The most famous story in my family has always been told about my sister Tina. Everyone knows this story.
When we were little, living in Arizona (we lived pretty well out in the boonies up in Flagstaff for a time), our family was extra extra poor. Fresh red meat was something we didn’t get a lot of. Once, we managed to acquire a pair of goats.
Goats are ridiculously cute. So, imagine how easily a group of little kids might bond with the cute animals, and how devastated they might be when it came time for their parents to kill one for the family to eat.
The story is told that as mom and dad prepared the goat for slaughter, we kids hid under the porch, crying and wailing. “Don’t kill the goat, Daddy!” It was traumatic.
But then… meat. Fresh meat. Delicious, tender, beautiful meat. Meat prepared in a variety of ways that were just the best meals ever. Roasts. Tacos. That shit was amazing.
Time to kill the second goat.
By this point, we’d had even MORE time to bond with this animal. And, again, as mom and dad prepared themselves, we kids found ourselves under the porch – crying and wailing.
So there are mom and dad. The goat is tied down. Mom is holding the rope. Dad has the gun.
Dad readies his shot, and right as he pulls the trigger, mom loses the rope and the goat jerks itself out of the way.
The story goes that as soon as she saw this happen, Tina jumped out from under the porch and shouted, “Shoot him again, Daddy! Shoot him again!”
Here is where we learn that memory is a funny thing.
Because of my ADD, I can forget what I had in my hand five minutes ago. I am constantly losing the simplest things. Sometimes when they’re still in my hand. (Have you ever been on the phone with someone, and begin panicking because you can’t find your phone? Yeah. That’s me.)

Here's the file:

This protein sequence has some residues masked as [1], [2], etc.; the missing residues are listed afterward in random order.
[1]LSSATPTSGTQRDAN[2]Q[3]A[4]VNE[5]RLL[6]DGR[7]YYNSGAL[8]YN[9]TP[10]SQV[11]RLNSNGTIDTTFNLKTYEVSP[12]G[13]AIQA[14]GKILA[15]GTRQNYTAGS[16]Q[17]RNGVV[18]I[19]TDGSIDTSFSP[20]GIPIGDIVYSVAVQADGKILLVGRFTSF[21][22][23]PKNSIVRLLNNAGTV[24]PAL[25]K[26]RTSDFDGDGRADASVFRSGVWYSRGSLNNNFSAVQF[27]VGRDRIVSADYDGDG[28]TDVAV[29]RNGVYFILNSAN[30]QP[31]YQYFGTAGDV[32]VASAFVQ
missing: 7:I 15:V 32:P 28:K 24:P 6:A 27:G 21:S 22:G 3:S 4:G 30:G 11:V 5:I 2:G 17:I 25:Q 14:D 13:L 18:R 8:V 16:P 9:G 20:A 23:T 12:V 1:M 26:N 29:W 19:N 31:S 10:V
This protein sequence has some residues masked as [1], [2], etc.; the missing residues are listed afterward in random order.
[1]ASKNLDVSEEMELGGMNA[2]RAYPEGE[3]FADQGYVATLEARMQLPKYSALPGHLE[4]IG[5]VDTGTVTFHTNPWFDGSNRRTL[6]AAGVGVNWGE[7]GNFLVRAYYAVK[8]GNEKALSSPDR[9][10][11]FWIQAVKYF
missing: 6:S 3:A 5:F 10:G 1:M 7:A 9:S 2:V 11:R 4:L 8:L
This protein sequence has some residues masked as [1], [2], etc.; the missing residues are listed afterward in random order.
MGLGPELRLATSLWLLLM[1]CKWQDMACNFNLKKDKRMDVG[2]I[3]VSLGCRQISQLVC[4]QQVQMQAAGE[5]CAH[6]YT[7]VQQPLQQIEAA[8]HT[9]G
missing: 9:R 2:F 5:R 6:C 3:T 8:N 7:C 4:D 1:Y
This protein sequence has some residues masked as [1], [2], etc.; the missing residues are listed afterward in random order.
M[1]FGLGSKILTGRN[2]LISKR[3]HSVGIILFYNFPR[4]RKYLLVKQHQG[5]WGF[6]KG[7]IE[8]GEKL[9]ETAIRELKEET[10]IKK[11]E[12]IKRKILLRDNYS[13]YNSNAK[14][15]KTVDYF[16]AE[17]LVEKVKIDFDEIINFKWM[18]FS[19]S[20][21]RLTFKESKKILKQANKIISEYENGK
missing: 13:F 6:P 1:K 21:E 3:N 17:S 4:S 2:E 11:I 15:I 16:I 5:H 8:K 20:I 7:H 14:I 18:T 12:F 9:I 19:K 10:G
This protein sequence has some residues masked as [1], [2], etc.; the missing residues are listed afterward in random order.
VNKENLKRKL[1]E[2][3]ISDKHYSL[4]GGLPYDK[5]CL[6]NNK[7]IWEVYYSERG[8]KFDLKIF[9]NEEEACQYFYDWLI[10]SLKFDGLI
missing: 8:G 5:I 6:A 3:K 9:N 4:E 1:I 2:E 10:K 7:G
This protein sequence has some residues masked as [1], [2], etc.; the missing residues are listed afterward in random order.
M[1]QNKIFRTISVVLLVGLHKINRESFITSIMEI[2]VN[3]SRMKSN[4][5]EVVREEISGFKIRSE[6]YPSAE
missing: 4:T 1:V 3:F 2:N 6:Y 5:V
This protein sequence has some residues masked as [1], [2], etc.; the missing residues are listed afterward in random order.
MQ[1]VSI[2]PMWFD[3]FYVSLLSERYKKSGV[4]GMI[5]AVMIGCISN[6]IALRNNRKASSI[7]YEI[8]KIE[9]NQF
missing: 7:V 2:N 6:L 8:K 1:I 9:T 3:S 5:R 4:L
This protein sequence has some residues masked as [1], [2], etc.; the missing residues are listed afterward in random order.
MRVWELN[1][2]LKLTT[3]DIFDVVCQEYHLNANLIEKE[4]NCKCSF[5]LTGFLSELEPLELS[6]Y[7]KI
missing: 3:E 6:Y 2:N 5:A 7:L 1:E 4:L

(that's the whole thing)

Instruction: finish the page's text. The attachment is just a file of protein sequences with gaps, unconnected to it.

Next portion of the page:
In addition, if I am simply told something, it runs the risk of going in one ear and out the other. It just doesn’t process for me.
However, if I read something? Or if I write something down? I will remember it.
I’ve been writing things down for as long as I can possibly remember. Which means, I remember everything.
That story? It never felt right to me. It clicked as “wrong” in my brain. But EVERYONE around me just KNEW that the story was truth as they were telling it. So I shook my head and went with the collective memory of that event.
I was a Freshman in high school when I pulled out my baby book to look something up.
There? In my dad’s handwriting, written in my baby book, was the (abbreviated) story of how I said, “Shoot him AGAIN, Daddy!”
This is why I say that memory is a funny thing.
Even with the proof in front of them, my family still can’t remember that story any way but that which they’d always believed. In their memory, that story is about Tina.
It’s hard to be the only person to remember the truth of something. I get that a lot.